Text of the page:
Monday, October 23, 2017 - While one arm of the company is busy facing Tasigna atherosclerosis lawsuits in U.S. district courts, Novartis officials are seeking ways to further expand Tasigna‘s scope. Two clinical trials are currently underway in the United States, testing the effectiveness of Tasigna in halting brain deterioration in Parkinson‘s and Alzheimer‘s patients.
While a drug that could ward off brain cell degeneration would be a boon to medicine, American consumers have reason to be concerned. Novartis‘ track record in relation to clinical trials and drug safety transparency is poor, including major Tasigna side effects omissions and a $390 million penalty handed down through a Justice Department Tasigna lawsuit in 2015.
American consumers have never been officially warned of the risk of Tasigna side effects including peripheral arterial disease, atherosclerosis, and other heart problems from Tasigna. Yet many consumers are putting together the pieces on their own. A Tasigna warning issued in Canada outlined the warning signs of rapid-onset atherosclerosis. A Tasigna wrongful death lawsuit in California cited the warning, alleging the patient would have received proper treatment and could have been saved had the physician been alerted of Tasigna side effects.
Novartis has a track record of manipulating clinical study outcomes for Tasigna. In 2013, Novartis was issued misconduct charges in Japan for omitting 33 adverse event reports from a clinical study on Tasigna side effects. In fact, several executives were terminated after allegedly concealing information about the missing adverse event reports.
The new clinical studies were prompted by a small indication, from another study conducted at Georgetown University Medical Center, that Tasigna may have a positive effect in patients suffering from degenerative brain diseases. The original study gave some hope to researchers, yet did not include a control and is thus not reliable. The two studies, being conducted concurrently at Georgetown University this year, aim to determine whether Tasigna (nilotinib) is effective at slowing or halting brain cell damage in patients suffering from Parkinson‘s disease and Alzheimer‘s disease, respectively.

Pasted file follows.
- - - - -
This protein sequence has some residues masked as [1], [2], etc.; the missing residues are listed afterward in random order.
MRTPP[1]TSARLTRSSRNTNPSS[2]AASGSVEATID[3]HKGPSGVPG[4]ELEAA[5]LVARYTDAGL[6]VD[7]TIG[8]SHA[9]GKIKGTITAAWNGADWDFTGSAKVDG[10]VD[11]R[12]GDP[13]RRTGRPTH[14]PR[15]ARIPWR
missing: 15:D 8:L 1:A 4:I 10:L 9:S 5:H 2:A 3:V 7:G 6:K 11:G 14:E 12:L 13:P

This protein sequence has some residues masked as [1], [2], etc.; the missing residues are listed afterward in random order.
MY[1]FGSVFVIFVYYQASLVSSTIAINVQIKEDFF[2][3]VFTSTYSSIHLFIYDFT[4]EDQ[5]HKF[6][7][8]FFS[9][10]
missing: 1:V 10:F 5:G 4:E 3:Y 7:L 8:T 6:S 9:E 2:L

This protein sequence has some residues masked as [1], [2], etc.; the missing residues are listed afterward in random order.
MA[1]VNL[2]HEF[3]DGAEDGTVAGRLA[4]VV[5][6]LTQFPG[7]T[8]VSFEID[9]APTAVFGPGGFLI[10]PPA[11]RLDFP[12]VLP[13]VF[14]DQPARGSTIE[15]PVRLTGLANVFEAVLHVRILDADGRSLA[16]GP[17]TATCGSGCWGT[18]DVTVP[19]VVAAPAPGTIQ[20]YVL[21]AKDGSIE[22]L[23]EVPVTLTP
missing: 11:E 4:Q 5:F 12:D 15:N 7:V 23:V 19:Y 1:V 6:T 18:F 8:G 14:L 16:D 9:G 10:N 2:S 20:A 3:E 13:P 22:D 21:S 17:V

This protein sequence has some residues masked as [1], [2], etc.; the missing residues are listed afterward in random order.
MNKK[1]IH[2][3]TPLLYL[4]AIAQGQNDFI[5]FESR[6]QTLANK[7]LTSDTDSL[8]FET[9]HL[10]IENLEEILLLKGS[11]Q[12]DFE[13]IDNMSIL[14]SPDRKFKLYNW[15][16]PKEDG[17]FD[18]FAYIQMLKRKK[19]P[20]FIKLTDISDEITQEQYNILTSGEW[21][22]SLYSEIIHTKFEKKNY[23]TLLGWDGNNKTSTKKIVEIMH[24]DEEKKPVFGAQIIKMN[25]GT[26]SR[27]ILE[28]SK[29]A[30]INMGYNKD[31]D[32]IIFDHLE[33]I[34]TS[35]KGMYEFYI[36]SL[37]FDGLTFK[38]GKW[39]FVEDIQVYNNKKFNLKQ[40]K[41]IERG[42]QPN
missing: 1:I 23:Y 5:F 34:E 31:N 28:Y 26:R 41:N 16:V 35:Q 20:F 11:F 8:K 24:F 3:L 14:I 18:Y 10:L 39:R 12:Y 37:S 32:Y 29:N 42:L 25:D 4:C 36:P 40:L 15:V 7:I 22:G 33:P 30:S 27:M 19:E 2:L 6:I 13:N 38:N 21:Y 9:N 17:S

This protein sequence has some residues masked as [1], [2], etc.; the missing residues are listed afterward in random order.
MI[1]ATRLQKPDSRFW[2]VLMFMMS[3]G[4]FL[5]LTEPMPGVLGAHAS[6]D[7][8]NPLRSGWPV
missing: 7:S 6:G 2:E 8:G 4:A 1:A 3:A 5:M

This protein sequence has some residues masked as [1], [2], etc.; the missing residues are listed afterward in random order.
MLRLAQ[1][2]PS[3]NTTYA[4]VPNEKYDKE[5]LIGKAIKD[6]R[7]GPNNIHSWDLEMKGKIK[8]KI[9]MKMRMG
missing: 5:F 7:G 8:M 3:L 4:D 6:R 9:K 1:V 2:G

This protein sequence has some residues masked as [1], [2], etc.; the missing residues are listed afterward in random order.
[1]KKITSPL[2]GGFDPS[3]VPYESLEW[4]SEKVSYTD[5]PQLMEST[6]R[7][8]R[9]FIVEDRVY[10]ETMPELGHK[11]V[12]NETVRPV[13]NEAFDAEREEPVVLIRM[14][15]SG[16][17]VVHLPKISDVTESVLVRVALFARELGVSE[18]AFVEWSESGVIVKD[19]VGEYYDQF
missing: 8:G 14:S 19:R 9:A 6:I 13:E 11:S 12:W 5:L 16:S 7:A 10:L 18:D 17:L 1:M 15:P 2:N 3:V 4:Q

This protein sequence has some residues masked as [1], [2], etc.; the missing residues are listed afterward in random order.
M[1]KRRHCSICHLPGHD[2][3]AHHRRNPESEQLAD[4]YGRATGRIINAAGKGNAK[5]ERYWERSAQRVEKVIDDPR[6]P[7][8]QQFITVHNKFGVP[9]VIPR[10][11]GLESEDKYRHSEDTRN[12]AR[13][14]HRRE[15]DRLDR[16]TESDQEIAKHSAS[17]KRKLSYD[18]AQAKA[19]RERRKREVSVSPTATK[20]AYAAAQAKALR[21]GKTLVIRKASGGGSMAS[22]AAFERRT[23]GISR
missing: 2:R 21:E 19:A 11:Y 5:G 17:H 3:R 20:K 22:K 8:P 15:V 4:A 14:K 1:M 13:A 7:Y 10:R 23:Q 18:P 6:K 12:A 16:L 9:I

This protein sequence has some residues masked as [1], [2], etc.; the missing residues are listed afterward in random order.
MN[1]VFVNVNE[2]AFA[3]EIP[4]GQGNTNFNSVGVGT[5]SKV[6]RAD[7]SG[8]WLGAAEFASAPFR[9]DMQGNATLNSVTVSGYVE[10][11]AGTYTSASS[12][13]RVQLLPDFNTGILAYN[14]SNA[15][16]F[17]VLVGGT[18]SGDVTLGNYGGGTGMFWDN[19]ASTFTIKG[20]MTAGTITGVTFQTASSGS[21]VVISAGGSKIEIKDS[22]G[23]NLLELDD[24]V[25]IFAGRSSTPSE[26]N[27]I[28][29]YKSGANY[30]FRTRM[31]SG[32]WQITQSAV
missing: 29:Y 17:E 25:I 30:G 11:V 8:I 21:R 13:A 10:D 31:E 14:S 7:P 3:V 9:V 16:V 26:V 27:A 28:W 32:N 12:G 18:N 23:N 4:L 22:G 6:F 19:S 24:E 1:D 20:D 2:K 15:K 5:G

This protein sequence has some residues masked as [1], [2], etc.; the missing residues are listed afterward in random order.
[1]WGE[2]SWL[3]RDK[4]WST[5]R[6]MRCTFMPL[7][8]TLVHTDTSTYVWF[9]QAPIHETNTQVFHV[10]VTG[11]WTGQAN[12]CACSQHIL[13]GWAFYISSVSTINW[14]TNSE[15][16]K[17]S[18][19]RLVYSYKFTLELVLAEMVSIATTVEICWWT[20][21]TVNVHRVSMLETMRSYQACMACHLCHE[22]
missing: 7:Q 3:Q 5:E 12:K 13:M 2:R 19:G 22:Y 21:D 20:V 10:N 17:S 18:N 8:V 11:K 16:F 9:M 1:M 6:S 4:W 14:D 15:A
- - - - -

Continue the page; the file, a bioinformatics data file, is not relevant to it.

Researchers are operating on a theory that Tasigna turns on a mechanism in brain cells that degrades toxic proteins. While there is evidence to suggest Tasigna is effective at activating this cleansing mechanism, researchers aren‘t yet sure if the drug will be useful or safe for patients with brain disease. This would be the first drug found to be effective at halting the effects of diseases like Alzheimer‘s and Parkinson‘s.
The question of whether nilotibin is effective at slowing brain degeneration is only one piece of the puzzle. Determining whether the benefits outweigh Tasigna side effects is equally important. Tasigna is a strong cancer drug, the use of which has not been tested in patients with less aggressive disease. Based on current knowledge of Tasigna atherosclerosis, these clinical trials must carefully examine whether Tasigna risks are worth its benefits. Novartis has a vested interest in expanding the FDA approval of the drug beyond its use as a cancer treatment, and American patients and the medical community have reason to be wary.
The Onder Law Firm is a St. Louis personal injury law firm handling serious injury and death claims across the country. Its mission is the pursuit of justice, no matter how complex the case or strenuous the effort. Onder, Shelton, O‘Leary & Peterson has represented clients throughout the United States in pharmaceutical and medical device litigation such as Pradaxa, Lexapro and Yasmin/Yaz, where the firm‘s attorneys held significant leadership roles in the litigation, as well as Actos, DePuy, Risperdal and others. The firm has represented thousands of persons in these and other products liability litigation, including DePuy hip replacement systems, which settled for $2.5 billion and Pradaxa internal bleeding, which settled for $650 million. The Onder Law Firm has won more than $300 million in four talcum powder ovarian cancer lawsuits in St. Louis. Law firms throughout the nation often seek its experience and expertise on complex litigation.